Heads up! Credit Union in CA to limit cash withdrawal to $500 starting Dec.15greenspun.com : LUSENET : TimeBomb 2000 (Y2000) : One Thread
This is reliable source, a good friend in the San Francisco Bay area told me she just received a notice from her credit union, saying that "beginning Dec. 15-31, 1999, customers would have to fill out a form reserving cash withdrawal of $500 maximum..." She is a totally reliable person with no reason to lie to me. The name is Federal credit union in San Francisco. They have branches in CA. She ain't that dumb, she has been withdrawing cash, finished by Dec. 14. Anyone received a similar statement? I read at I think a post at Michael Hyatt site that an officer of Wells Fargo told this poster privately that if there's a panic, they will limit it to $1,000 withdrawal. This has not been confirmed independently.
Also, a good friend who is a top officer ( I'd rather not give his name) of a respected medium size bank in CA. have assured me that their bank is totally fixed and tested repeatedly. If there should be a run on the banks, they plan to keep the doors open and let people withdraw as much as they want. He feels that to limit the amount sends the wrong signal. But if they let customers freely withdraw, he thinks people will stop panicing. What do you think? I also think the international big banks which do business with Japan and other foreign nations may end up having more problems and likelihood of errors than some small to medium size banks which has newer computers and which have no branches overseas. But I could be wrong.
-- Watchman (firstname.lastname@example.org), November 28, 1999
Just heard on Drudge that the ABA has announced that banks nationwide will be open on New Year's Day. An ABA spokesman said, "it is a gesture of comfort."
-- (RUOK@yesiam.com), November 28, 1999.
This was announced by "First Calgary Savings Bank" in the end of Oct./'99, and referenced by Dr.North:
(click here for a direct link)
Thinking about withdrawing extra cash for the Y2K transition?We recommend you prepare for the year-end as you would any other long weekend and keep as much cash as you will require for the holiday period. In the interest of personal safety we may limit daily cash withdrawals.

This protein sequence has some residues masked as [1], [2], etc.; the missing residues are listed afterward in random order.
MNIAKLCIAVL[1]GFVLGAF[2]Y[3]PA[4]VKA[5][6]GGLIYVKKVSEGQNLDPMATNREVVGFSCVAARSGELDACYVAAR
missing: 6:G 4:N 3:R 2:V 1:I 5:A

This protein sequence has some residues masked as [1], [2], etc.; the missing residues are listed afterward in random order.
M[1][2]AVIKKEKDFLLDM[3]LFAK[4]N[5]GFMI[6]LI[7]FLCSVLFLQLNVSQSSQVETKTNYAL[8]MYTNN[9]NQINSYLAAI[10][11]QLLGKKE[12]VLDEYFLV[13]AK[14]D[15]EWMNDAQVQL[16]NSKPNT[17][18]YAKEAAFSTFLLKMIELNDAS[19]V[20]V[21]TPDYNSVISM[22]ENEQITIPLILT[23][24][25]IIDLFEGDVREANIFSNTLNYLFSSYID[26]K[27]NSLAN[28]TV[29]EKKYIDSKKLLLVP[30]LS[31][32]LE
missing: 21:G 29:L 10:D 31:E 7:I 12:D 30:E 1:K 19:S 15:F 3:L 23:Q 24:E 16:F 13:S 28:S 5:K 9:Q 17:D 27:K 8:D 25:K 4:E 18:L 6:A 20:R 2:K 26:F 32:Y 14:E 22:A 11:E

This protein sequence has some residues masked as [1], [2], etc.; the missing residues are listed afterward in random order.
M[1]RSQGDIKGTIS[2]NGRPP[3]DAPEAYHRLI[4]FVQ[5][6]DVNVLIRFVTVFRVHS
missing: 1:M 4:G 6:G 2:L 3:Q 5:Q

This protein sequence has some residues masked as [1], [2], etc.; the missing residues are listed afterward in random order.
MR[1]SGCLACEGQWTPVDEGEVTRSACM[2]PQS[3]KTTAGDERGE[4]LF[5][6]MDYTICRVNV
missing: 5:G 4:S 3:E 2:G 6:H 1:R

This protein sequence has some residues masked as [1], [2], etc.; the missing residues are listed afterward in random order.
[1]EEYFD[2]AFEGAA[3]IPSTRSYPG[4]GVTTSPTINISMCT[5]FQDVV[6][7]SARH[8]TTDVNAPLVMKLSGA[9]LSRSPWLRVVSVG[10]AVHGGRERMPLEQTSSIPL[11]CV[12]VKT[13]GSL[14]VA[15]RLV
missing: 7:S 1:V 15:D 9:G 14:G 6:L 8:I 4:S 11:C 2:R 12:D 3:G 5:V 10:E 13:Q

It is important to note First Calgary Savings' cash supply will be dictated by the amount of Canadian currency made available by the Bank of Canada. To ensure your needs are met, we ask that additional withdrawals for Canadian currency, related to Y2K, be made by December 8, 1999. Unfortunately, we cannot guarantee the availability of Canadian currency after December 8, 1999 and you may be asked to accept 'no cost' cash alternatives (i.e. travelers' cheques, money orders, drafts).
Click on the first hotlink in my post and read the comments.
The Banks' proposition is for real, and should be incorporated into one's immediate plans of preparation. :)
-- faith'nhope (email@example.com), November 28, 1999.
Call your bank anonymously check how quick do they have to give your money from from a checking account? savings account? What circumstances and under whose authority could this be changed?
-- squid (Itsdark@down.here), November 28, 1999.
Amused by "He feels that to limit the amount sends the wrong signal." I know he meant well, but might that signal be that we don't have the currency to cover the e-cash in our accounts? Just wonderin' out loud.
-- Hokie (firstname.lastname@example.org), November 29, 1999.
Thansk for the post, Watchman. I'm interested in your friend's assertion that his bank would limit withdrawals "if there should be a run". I think he's 100% correct in realising that the best way to START a run would be to publically announce limits, but has he really considered the situation where a run is already in progress? Still, kudos for his intentions.
-- Colin MacDonald (email@example.com), November 29, 1999.
Looks like they changed their mind about the December 8 thing, it is not on the web page.
-- cash (firstname.lastname@example.org), November 29, 1999.
Cash, I see that. Thanks.
I womder if it was because Gary North had made a point of it (being on their home page), and one or more of his readers contacted the bank and they removed it (or, gasp, a bank employee reads GN's pages!).
Also, the way the public's concerns have been quashed by media reports may have contributed to the bank's decision to make that plan public/ not public, meaning less of a threat of silly people actually wanting their own money from the bank.
I'm sure it's still part of their policy, if need be...
-- faith'nhope (email@example.com), November 29, 1999.